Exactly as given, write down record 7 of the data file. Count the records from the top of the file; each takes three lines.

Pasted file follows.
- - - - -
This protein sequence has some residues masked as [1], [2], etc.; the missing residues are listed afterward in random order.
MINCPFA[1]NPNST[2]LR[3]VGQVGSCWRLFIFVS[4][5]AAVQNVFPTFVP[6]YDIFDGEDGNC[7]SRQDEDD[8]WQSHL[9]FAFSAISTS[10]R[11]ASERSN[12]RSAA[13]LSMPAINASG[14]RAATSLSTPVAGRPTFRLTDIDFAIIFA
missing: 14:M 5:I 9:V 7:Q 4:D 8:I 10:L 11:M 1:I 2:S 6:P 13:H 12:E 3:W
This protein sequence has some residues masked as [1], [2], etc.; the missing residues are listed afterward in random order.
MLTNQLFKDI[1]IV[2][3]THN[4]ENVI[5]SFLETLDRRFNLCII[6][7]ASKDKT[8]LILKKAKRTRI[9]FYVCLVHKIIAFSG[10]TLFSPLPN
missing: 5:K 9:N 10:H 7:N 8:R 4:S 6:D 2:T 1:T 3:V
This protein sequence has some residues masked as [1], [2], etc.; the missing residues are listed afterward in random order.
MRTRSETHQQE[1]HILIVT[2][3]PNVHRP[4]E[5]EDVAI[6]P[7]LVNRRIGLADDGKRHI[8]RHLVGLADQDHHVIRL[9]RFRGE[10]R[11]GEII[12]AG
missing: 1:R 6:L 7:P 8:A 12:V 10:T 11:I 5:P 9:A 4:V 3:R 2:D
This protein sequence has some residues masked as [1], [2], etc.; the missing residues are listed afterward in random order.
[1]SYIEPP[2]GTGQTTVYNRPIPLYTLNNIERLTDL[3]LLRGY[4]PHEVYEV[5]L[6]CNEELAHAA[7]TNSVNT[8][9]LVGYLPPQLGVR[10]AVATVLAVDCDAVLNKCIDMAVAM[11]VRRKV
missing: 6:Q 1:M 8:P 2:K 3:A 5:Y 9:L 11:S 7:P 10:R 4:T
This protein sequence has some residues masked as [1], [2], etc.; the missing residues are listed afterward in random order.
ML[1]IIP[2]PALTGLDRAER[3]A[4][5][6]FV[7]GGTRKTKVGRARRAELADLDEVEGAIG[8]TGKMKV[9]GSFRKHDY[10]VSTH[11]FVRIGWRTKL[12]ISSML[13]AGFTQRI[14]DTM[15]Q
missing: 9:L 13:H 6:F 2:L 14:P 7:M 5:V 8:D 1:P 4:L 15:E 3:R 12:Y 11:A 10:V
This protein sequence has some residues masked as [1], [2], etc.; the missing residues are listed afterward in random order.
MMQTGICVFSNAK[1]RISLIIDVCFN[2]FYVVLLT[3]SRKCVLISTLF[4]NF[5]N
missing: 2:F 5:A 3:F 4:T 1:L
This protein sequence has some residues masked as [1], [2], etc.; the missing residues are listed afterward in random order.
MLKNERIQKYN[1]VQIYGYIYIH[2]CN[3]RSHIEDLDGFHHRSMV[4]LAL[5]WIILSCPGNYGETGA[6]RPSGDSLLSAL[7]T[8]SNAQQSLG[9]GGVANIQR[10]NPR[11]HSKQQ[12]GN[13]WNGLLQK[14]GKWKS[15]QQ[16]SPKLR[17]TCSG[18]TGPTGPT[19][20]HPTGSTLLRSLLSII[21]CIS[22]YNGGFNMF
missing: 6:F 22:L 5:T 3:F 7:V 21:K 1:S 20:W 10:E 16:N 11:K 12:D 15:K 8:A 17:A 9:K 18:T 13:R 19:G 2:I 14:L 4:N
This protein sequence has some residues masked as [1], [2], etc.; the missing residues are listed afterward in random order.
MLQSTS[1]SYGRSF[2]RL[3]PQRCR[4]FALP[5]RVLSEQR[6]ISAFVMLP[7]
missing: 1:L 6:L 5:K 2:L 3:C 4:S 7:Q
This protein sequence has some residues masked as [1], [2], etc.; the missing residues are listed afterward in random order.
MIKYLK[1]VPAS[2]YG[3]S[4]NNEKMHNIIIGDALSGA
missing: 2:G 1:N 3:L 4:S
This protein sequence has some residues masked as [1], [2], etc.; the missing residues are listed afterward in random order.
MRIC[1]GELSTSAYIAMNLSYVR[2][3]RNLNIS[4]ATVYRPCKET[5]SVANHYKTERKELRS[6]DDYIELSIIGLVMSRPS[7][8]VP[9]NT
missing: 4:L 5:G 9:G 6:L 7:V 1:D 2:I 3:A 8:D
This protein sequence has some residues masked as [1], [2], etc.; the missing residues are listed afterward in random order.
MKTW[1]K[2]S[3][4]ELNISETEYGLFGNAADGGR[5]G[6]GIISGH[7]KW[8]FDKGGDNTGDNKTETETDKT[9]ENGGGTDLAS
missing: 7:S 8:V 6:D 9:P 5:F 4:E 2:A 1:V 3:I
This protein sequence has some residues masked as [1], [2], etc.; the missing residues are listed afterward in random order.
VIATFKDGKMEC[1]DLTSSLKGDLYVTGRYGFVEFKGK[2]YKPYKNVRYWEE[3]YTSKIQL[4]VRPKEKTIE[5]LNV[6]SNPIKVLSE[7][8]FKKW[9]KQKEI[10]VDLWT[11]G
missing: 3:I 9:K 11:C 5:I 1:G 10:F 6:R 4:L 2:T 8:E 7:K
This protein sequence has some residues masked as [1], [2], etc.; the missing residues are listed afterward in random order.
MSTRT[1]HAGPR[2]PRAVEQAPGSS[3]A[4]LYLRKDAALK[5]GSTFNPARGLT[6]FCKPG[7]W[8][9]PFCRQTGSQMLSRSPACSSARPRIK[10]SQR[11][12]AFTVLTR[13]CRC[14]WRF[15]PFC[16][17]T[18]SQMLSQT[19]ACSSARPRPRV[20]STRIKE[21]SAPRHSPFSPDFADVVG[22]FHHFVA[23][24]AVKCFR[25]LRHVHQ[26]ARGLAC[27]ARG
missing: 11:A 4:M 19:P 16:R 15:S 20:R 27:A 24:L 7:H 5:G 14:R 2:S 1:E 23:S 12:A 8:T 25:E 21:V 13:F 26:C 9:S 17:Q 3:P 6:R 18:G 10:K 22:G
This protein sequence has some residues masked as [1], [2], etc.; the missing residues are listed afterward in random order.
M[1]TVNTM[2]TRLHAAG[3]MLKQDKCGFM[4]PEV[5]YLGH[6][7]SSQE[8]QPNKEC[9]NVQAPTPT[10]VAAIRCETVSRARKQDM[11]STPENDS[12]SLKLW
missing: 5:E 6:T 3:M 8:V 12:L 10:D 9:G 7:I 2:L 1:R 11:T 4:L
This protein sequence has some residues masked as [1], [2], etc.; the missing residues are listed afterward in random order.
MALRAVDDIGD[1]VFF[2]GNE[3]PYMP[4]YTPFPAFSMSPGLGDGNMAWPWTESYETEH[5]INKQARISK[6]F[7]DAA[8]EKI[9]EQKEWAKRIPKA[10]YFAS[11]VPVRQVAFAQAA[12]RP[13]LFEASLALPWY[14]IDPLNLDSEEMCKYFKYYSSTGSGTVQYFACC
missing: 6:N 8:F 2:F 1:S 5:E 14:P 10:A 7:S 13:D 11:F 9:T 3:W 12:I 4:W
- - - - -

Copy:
This protein sequence has some residues masked as [1], [2], etc.; the missing residues are listed afterward in random order.
MLKNERIQKYN[1]VQIYGYIYIH[2]CN[3]RSHIEDLDGFHHRSMV[4]LAL[5]WIILSCPGNYGETGA[6]RPSGDSLLSAL[7]T[8]SNAQQSLG[9]GGVANIQR[10]NPR[11]HSKQQ[12]GN[13]WNGLLQK[14]GKWKS[15]QQ[16]SPKLR[17]TCSG[18]TGPTGPT[19][20]HPTGSTLLRSLLSII[21]CIS[22]YNGGFNMF
missing: 6:F 22:L 5:T 3:F 7:V 21:K 1:S 20:W 10:E 16:N 11:K 12:D 15:K 8:A 17:A 9:K 18:T 13:R 19:G 2:I 14:L 4:N